Criminal drug courts, a 22-year-old strategy to keep low-level drug offenders out of the justice system, are not as effective as they were previously thought to be, according to joint studies released today by the Justice Policy Institute (JPI) and The Drug Policy Alliance.
According to the studies, claims that people with substance abuse problems need the added push of judicial supervision to succeed are not supported by data. Statistics from the Substance Abuse and Mental Health Services Administration (SAMHSA), authors said, show little difference in terms of success for people who are referred to treatment through criminal justice agencies and those from other sources.
The idea of the drug court was meant to decrease the number of people in prison for drug offenses, help people with addictions and improve public safety.
Today, the U.S. and its territories operate 2,559 drug treatment courts and another 1,219 problem solving courts. Over 55,000 people enter these drug courts annually. The National Center on Addiction and Substance Abuse at Columbia University estimated that states spent $138 million on drug courts, and the federal government spent an additional $40 million.
The idea of the drug court was to decrease the number of people in prison for drug offenses. But drug courts have become “less a diversion from prison than a diversion from other alternatives to prison,” said Michael M. O’Hear, associate dean for research and professor of Law at Marquette University Law School, speaking on a call about the release of the reports.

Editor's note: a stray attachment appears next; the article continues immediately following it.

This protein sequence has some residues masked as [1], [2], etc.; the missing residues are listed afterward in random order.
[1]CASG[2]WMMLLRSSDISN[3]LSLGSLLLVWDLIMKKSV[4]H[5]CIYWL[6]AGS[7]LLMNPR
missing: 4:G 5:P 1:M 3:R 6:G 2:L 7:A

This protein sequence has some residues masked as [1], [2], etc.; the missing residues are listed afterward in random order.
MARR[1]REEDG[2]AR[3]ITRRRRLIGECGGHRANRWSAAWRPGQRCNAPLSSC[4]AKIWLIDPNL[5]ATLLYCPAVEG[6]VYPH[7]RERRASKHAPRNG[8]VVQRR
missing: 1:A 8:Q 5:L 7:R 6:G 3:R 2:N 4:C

Judge Morris B. Hoffman at the Denver District Court found that the number of drug filings increased three times in the two years following the implementation of drug courts.
“It is clear that the very presence of drug courts is causing police to make arrests in, and prosecutors to file, the kinds of ten-and twenty dollar hand-to-hand drug cases that they system simply would not have bothered with before,” Hoffman said.
Meanwhile, for many low-income addicts, the studies say, involvement in the criminal justice system is the only way to access treatment for substance abuse disorders, because it is not readily available in the community.
But individuals are typically kicked out of drug court for relapsing, the studies say, which in community organizations is deemed to be a normal part of the process and is treated with more intensive care. Once they are kicked out of drug court, their criminal sentences tend to be harsher.
Study authors said drug treatment in the community can reduce the potential for a person to relapse by 8.3 percent and produce $21 in benefits to victims and taxpayers in terms of reduced crime for every dollar spent. Drug treatment in prison produced only $7.74 in benefits, and drug courts less than $2 in benefits for every dollar spent.
Click here to read the JPI report.
Click here to read the report from the Drug Policy Alliance.